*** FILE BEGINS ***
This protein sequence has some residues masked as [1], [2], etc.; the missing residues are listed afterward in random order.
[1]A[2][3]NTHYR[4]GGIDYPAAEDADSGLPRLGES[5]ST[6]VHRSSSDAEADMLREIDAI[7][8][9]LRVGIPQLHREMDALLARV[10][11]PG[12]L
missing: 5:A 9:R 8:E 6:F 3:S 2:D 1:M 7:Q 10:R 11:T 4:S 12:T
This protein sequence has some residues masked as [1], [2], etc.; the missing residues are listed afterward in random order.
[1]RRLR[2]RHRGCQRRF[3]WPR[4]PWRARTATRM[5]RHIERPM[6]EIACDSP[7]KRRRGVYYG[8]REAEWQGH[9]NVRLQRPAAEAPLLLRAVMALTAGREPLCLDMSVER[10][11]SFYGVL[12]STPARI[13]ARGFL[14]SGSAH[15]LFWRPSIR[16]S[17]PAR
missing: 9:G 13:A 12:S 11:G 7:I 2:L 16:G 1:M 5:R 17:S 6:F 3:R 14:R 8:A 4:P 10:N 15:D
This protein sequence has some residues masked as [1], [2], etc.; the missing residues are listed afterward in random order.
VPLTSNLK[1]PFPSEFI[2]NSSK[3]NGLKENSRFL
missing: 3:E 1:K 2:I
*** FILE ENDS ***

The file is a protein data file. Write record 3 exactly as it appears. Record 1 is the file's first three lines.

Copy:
This protein sequence has some residues masked as [1], [2], etc.; the missing residues are listed afterward in random order.
VPLTSNLK[1]PFPSEFI[2]NSSK[3]NGLKENSRFL
missing: 3:E 1:K 2:I